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Sue Bird, Associate in our Business Group, had a classic adventure earlier this month, driving and exploring the infamous Highway One, which takes in some of the California coast’s best known attractions.
Setting out, Sue took a slight detour and headed North to experience one of the highlights of her trip, a visit to Yosemite National Park where she was very lucky to witness the Yosemite Firefall (pictured here) in all its glory. This natural phenomenon occurs only around the second week of February, when the setting sun hits Horsetail Falls at an exact angle to illuminate the upper reaches of the waterfall. Hundreds of spectators gather each year to see the waterfall glow orange and red at sunset, but, if conditions are not perfect Yosemite Firefall will not glow.
Sue also had one of her worst experiences in the National Park – trying her hand at pioneering, she attempted to find a path over what she thought were dead leaves but when she stepped off a log she plumetted neck deep into freezing cold melt water – a rather uncomfortable journey back to her lodgings for Sue!
She then set out for Highway One, starting off in Cambria, “a pleasant little place just off the highway”, and headed for San Francisco.
First stop was Hearst Castle, which for many years was the largest private residence in the US and now vies with Disneyland for the title of the State’s “most popular attraction”. The house was started in 1919, financed by the newspaper and movie tycoon, William Randolph Hearst, and took 28 years to complete. Hearst, whose lonely lavish lifestyle was the subject of Orson Welles’ movie, Citizen Kane, filled the house with carvings, furnishings and works of art from European castles and cathedrals. Pictured here is the exquisite indoor swimming pool. The house is now run and maintained by California State Park.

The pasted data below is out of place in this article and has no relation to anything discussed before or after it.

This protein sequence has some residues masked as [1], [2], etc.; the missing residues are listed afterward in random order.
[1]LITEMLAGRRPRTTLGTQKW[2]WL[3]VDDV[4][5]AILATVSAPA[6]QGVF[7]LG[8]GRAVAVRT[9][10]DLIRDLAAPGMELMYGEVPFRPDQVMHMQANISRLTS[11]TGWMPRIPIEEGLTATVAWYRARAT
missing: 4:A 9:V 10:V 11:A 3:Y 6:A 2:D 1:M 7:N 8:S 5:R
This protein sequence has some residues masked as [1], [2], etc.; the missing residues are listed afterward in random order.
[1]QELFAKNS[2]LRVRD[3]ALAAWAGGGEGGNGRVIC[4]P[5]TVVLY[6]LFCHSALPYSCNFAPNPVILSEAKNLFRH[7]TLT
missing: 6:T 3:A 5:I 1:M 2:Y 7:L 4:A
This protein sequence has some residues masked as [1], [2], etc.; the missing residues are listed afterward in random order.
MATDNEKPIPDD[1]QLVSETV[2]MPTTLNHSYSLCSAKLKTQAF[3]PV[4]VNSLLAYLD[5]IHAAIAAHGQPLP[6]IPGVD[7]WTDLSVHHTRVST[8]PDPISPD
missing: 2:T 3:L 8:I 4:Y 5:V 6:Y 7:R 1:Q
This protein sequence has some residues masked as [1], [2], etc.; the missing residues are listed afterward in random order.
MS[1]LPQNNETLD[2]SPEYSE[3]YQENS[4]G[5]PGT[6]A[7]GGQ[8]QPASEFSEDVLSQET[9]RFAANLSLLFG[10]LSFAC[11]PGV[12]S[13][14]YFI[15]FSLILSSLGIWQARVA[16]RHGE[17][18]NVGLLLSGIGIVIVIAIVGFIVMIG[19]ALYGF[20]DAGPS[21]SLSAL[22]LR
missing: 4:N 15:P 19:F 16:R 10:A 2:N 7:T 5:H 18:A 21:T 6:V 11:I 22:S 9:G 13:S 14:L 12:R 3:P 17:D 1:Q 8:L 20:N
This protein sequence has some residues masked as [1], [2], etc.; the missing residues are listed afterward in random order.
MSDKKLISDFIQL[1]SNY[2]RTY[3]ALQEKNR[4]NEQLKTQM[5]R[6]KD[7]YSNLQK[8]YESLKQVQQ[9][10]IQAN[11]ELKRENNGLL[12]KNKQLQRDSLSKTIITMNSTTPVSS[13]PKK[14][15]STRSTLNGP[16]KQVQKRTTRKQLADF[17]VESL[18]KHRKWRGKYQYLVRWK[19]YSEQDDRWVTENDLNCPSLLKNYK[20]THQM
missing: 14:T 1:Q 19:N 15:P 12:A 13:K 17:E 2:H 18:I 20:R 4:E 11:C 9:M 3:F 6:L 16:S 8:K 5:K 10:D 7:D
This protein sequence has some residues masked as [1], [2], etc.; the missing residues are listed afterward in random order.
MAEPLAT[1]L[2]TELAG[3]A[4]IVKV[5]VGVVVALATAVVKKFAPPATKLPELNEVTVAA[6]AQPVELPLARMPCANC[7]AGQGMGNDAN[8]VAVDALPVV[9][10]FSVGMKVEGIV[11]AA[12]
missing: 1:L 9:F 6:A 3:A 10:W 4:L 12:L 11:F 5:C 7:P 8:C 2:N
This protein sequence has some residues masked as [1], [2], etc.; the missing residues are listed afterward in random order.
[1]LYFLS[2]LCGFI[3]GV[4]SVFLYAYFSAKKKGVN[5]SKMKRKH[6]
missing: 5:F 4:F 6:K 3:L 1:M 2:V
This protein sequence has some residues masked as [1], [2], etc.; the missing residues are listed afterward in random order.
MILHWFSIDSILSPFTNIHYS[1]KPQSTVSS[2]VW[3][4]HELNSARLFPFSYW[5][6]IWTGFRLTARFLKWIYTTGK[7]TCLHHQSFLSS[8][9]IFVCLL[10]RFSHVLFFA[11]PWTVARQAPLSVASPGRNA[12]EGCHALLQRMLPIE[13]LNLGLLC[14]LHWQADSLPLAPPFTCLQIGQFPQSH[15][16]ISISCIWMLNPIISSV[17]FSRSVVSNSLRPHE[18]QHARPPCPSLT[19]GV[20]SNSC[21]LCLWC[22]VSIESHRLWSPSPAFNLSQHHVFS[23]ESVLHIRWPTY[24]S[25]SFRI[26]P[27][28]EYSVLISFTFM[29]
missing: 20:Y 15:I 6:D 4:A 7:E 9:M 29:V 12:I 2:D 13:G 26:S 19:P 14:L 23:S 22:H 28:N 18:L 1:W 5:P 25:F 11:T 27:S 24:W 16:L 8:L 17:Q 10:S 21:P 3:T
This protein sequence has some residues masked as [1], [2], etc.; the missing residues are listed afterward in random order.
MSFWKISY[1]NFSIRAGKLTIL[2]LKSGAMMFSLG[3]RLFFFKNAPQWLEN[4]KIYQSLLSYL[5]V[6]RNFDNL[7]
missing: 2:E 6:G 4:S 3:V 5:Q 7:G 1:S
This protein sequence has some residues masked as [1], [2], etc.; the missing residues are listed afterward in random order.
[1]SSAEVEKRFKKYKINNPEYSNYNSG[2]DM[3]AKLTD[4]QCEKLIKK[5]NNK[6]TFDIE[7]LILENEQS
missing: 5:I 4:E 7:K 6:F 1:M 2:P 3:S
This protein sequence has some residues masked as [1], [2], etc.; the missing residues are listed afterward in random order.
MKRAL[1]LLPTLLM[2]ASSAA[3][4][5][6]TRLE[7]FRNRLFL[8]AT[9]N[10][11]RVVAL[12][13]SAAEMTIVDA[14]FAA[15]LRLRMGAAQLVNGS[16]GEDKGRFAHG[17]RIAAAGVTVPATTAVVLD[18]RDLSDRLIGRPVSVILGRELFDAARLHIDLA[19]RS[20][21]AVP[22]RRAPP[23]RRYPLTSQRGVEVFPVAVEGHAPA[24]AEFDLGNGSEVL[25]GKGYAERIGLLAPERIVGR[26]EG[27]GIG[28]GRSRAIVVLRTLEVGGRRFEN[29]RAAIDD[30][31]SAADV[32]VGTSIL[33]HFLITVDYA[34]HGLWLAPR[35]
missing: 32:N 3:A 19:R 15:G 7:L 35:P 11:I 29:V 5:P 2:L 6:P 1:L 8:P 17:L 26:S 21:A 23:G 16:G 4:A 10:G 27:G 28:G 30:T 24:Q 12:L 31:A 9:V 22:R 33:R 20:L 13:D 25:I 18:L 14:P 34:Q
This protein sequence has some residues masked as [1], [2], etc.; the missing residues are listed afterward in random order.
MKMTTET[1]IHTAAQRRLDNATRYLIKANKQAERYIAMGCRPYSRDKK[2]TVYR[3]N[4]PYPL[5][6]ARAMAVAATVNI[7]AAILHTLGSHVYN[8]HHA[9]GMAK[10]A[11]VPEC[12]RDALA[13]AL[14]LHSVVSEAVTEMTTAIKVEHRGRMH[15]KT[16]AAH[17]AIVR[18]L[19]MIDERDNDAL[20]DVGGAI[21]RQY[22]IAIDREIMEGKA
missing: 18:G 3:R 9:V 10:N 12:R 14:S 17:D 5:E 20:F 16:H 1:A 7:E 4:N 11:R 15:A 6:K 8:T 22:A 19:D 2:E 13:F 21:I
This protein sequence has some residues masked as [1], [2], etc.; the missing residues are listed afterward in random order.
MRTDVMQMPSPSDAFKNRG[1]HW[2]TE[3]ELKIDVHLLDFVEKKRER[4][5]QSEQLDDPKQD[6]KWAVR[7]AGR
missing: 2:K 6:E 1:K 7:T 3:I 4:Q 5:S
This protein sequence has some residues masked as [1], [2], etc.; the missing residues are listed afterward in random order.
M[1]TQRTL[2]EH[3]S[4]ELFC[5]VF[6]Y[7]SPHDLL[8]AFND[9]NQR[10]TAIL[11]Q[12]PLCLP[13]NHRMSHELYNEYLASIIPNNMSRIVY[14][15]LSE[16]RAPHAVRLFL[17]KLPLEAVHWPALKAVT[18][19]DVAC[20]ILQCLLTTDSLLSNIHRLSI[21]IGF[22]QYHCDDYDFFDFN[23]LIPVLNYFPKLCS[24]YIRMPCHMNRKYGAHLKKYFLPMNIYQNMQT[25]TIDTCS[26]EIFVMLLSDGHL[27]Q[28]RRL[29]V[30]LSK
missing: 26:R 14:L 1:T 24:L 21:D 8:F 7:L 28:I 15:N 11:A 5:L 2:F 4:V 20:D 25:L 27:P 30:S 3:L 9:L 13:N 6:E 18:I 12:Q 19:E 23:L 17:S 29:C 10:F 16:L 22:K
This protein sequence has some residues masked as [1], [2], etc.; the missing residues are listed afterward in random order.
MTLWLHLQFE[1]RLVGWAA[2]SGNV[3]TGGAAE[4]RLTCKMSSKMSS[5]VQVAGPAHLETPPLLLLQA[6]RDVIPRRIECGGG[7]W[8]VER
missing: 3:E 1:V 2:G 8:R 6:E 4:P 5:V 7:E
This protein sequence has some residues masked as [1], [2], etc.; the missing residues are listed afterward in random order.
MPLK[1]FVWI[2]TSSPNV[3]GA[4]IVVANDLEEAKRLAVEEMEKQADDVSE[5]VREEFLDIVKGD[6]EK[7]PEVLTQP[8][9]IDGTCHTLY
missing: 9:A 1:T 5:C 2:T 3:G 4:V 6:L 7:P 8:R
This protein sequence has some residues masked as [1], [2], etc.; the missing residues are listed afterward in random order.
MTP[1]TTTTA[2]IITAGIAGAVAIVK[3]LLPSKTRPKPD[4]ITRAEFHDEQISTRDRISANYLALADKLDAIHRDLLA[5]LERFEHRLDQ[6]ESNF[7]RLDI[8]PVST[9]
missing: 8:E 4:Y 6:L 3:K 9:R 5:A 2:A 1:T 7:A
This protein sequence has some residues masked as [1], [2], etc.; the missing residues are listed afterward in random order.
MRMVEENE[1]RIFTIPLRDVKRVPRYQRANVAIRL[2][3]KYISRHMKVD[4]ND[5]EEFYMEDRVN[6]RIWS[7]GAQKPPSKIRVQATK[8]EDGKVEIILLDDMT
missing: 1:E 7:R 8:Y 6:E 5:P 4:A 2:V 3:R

Driving on along the long and winding road between Big Sur and Monterey Peninsula is not for the faint hearted. The highway is hugged by the Santa Lucia Mountains on one side and the Pacific on the other and frequent landslides cause it to crumble down to the Ocean.
Sue stopped off along the way in Carmel, but unfortunately neither Clint Eastwood (former Mayor of Carmel) nor Doris Day were home. If you are willing to pay an entrance fee, you can take a 17 mile drive to admire the luxurious private homes and see how the other half live.
Monterey was the last port of call before San Francisco, a chance for Sue to visit the National Steinbeck Center, a museum dedicated to writer John Steinbeck whose most famous books include Of Mice and Men and East of Eden.
Monterey Bay is abundant with a huge diversity of sea life and is the place to go for whale watching. For a relatively modest cost Sue joined a whale watching boat trip and was rewarded with sightings of grey and humpback whales, together with elephant seals and pelicans (see pictures below).
Back to reality we asked Sue where her next “big adventure” would be taking her - "only Norway and New York in October", came the reply.